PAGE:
When people talk about the Portland Trail Blazers, 90% of the conversation surrounds Damian Lillard. Appropriately so! Lillard is one of three consistent All-NBA-level players the Blazers have fielded in the history of their franchise.
The other 10% of Blazers talk belongs to CJ McCollum, and more than half of that is about potential trades. Is McCollum really the most critical player in Portland’s potential success story, though? If not, who is? That’s the subject of today’s Blazer’s Edge Mailbag.
Dave Dave Dave,
Damian Lillard is the most important player we have and there’s nobody else close. We know this. Who’s next? I’m not asking about talent. I mean who’s the difference maker after Lillard or the player who can change the season by growing or doing better?
The most pivotal issue facing the Trail Blazers this season is obviously the status of Lillard. They have little control over that at this point and honestly, I don’t believe there’s much room for pivoting anymore. What will be, will be.
The most pivotal player remains Jusuf Nurkic. It’s the same as it was last year, but for different reasons.
In 2020-21, Nurkic was tabbed as the near-star whose season would determine whether the Blazers could rise to the top of the league or not. In 2021-22, it’s more a matter of, “What are they going to do with this guy?”
Nurkic finished last year frustrated with his role. He was Portland’s primary defender in the middle of the court, yet he received little help on that end and relatively few touches in recompense on the offensive side of the floor.
New Head Coach Chauncey Billups has commented that he intends to make more use of Nurkic, but the center’s ultimate utility remains in question. He’s a study in contradictions.
Nurkic is the only real passer among Portland’s big men, with an asterisk that Larry Nance. Jr. could probably fill some of that role if given the center of the floor and sufficient touches. Because of Albert Einstein (dang him), Nance, Jr. and Nurkic cannot occupy the same space on the floor at the same time. Nurkic will be the ball-mover in the middle, if Portland has one.
Ball movement to whom, though? Damian Lillard, CJ McCollum, and Norman Powell are all torrid scorers, but none of them is a catch-and-shoot guy. Robert Covington is, but it’s hard to see the Blazers boosting a Nurkic-Covington offensive attack with those three scoring guards on the floor.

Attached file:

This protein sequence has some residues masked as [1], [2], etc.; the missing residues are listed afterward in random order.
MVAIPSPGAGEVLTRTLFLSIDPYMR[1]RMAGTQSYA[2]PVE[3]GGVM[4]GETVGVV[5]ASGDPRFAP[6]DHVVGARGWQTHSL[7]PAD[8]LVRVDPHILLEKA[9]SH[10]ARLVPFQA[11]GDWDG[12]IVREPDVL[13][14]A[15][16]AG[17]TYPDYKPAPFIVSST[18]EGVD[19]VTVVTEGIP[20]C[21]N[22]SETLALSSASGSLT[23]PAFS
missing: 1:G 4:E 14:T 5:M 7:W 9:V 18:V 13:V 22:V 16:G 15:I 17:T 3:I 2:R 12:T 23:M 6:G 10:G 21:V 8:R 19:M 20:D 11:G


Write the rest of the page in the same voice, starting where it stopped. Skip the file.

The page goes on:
Portland could use more direct interior offense, but this is precisely where Nurkic falls apart. Even when he’s a good finisher (and he’s not, always), he’s a slow one. The offense bogs down when he dribbles. Because of his unpredictability, teammates can’t move to attack when he has it down low without gumming up his potential scoring chances. It becomes a hardwood version of a four-way stop, with everybody wondering who should go through the intersection first.
That leave’s Nurkic’s useful strengths the same as they were last year: defend hard, rebound, become a useful decoy on offense. Yet that’s the exact role he complained about, the one that Billups promised to pry him out of.
Nurkic’s contract also causes a quandary. He’s on the last year of his deal.
If he doesn’t play well, the Blazers won’t want him back. If that’s the case, why bother featuring him?
If he does play well, what does Portland do with him? Nurkic is dissatisfied with his $12 million salary this season, perhaps rightfully so. If he finally shines and remains injury-free, will the Blazers be willing to re-sign their unrestricted free agent at $18-20 million per year? That would put them into the luxury tax with just nine players signed, keeping them there for the foreseeable future.
On the other hand, it’s possible that the Blazers might dump Nurkic mid-season. They could acquire a new center, start a rebuild, or simply try to duck under the luxury tax threshold by moving him.
I’m trying to think of another player on the roster that could move in so many different directions, surrounded by so much uncertainty. Nobody else is close. That’s why Nurkic will provide one of the most interesting subtexts of Portland’s season. He’s the most pivotal player on Portland’s roster, if no longer one of the most important.
Thanks for the question, Robert! You all can send yours to email@example.com!